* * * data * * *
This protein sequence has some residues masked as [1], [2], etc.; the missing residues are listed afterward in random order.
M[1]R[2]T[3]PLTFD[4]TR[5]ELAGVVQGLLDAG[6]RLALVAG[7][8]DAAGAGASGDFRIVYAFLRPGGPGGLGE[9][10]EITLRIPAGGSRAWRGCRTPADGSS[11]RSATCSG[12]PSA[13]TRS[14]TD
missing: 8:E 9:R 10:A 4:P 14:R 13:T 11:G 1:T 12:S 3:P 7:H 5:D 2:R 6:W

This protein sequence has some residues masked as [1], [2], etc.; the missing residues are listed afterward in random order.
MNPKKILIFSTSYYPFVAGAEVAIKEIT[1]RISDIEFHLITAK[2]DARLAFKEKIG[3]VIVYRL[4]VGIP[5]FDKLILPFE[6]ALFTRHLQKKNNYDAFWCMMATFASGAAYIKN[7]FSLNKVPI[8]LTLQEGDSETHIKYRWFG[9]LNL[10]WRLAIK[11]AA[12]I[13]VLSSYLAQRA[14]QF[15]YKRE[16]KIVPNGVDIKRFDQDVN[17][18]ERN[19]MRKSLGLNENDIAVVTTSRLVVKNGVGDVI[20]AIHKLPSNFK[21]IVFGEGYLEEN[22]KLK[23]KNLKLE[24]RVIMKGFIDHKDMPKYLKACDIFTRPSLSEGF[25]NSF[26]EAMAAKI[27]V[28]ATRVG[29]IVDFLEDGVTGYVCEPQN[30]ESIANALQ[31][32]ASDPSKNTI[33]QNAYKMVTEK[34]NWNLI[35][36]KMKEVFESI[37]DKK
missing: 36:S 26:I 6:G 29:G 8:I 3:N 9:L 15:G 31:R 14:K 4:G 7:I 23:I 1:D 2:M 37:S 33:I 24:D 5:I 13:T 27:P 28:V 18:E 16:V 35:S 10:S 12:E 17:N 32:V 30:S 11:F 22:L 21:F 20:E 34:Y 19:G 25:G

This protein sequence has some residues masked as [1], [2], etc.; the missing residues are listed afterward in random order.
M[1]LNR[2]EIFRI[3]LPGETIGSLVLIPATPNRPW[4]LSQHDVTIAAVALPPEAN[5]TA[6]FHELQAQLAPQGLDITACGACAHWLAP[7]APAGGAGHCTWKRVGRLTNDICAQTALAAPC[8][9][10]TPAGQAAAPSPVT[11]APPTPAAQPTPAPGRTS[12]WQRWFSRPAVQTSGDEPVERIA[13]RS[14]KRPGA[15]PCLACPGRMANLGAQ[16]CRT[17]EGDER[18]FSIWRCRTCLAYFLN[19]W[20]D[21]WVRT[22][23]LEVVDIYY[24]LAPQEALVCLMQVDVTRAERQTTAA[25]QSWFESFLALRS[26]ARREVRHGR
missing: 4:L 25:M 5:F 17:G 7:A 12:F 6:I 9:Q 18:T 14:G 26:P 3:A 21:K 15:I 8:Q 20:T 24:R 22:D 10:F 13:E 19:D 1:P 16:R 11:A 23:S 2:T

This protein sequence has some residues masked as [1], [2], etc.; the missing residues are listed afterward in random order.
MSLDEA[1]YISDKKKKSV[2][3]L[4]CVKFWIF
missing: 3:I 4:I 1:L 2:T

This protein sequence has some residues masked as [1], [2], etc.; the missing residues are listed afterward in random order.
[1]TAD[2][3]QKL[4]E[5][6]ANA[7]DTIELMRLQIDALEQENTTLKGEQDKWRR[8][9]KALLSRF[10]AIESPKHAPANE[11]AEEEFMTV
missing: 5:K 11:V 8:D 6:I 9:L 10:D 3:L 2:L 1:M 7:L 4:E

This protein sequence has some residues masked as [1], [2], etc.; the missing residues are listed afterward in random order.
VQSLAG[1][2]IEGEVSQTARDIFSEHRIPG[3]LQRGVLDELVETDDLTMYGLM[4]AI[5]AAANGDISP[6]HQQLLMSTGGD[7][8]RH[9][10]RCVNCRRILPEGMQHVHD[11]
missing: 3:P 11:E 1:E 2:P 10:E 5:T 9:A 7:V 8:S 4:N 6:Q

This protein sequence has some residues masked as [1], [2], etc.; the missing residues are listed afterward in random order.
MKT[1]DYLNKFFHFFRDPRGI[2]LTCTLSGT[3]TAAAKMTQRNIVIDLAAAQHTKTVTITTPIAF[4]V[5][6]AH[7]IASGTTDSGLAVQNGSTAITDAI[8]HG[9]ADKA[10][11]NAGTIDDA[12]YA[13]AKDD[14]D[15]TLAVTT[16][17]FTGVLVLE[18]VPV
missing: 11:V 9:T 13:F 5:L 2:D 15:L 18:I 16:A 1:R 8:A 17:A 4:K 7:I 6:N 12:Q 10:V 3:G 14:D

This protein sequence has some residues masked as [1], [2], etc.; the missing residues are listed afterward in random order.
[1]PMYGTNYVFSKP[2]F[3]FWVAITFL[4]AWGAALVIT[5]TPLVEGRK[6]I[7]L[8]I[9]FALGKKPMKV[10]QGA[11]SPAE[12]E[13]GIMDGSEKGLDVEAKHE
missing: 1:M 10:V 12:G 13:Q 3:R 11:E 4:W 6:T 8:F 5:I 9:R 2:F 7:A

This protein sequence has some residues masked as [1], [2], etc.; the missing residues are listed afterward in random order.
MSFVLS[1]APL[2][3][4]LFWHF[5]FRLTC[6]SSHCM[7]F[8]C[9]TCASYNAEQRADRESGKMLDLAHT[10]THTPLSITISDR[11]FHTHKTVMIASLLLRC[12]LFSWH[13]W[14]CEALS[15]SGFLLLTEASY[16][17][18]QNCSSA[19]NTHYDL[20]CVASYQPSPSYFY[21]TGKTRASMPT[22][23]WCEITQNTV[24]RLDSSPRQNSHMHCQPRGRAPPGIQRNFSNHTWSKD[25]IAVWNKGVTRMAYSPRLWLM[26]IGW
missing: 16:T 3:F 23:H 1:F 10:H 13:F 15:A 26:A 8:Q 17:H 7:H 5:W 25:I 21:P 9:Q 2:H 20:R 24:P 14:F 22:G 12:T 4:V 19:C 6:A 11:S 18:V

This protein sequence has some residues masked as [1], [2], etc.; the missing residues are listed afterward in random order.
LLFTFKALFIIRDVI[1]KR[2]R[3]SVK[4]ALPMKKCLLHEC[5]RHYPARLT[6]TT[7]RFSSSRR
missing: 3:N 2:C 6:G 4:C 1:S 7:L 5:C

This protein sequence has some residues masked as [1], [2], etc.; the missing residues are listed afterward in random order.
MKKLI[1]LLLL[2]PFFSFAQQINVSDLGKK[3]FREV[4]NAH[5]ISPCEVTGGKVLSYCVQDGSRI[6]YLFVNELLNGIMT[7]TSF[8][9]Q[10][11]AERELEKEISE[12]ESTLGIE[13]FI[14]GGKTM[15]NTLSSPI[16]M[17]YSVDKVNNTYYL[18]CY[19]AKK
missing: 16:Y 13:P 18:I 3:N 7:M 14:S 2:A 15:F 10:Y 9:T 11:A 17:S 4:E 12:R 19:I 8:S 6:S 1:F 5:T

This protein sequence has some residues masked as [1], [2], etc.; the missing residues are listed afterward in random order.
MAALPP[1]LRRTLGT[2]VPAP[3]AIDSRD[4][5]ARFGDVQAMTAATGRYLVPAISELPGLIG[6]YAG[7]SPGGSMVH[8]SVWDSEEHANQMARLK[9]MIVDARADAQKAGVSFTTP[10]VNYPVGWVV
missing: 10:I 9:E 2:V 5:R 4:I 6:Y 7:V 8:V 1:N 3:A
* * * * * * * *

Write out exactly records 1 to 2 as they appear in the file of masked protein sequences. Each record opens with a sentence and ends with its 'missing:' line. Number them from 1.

This protein sequence has some residues masked as [1], [2], etc.; the missing residues are listed afterward in random order.
M[1]R[2]T[3]PLTFD[4]TR[5]ELAGVVQGLLDAG[6]RLALVAG[7][8]DAAGAGASGDFRIVYAFLRPGGPGGLGE[9][10]EITLRIPAGGSRAWRGCRTPADGSS[11]RSATCSG[12]PSA[13]TRS[14]TD
missing: 8:E 9:R 10:A 4:P 14:R 13:T 11:G 1:T 12:S 3:P 7:H 5:D 2:R 6:W

This protein sequence has some residues masked as [1], [2], etc.; the missing residues are listed afterward in random order.
MNPKKILIFSTSYYPFVAGAEVAIKEIT[1]RISDIEFHLITAK[2]DARLAFKEKIG[3]VIVYRL[4]VGIP[5]FDKLILPFE[6]ALFTRHLQKKNNYDAFWCMMATFASGAAYIKN[7]FSLNKVPI[8]LTLQEGDSETHIKYRWFG[9]LNL[10]WRLAIK[11]AA[12]I[13]VLSSYLAQRA[14]QF[15]YKRE[16]KIVPNGVDIKRFDQDVN[17][18]ERN[19]MRKSLGLNENDIAVVTTSRLVVKNGVGDVI[20]AIHKLPSNFK[21]IVFGEGYLEEN[22]KLK[23]KNLKLE[24]RVIMKGFIDHKDMPKYLKACDIFTRPSLSEGF[25]NSF[26]EAMAAKI[27]V[28]ATRVG[29]IVDFLEDGVTGYVCEPQN[30]ESIANALQ[31][32]ASDPSKNTI[33]QNAYKMVTEK[34]NWNLI[35][36]KMKEVFESI[37]DKK
missing: 36:S 26:I 6:G 29:G 8:I 3:N 9:L 15:G 31:R 14:K 4:G 7:I 23:I 1:D 2:M 37:S 33:I 24:D 5:I 13:T 27:P 28:V 18:E 16:V 35:S 10:S 12:E 17:N 32:V 30:S 11:F 22:L 21:F 20:E 34:Y 19:G 25:G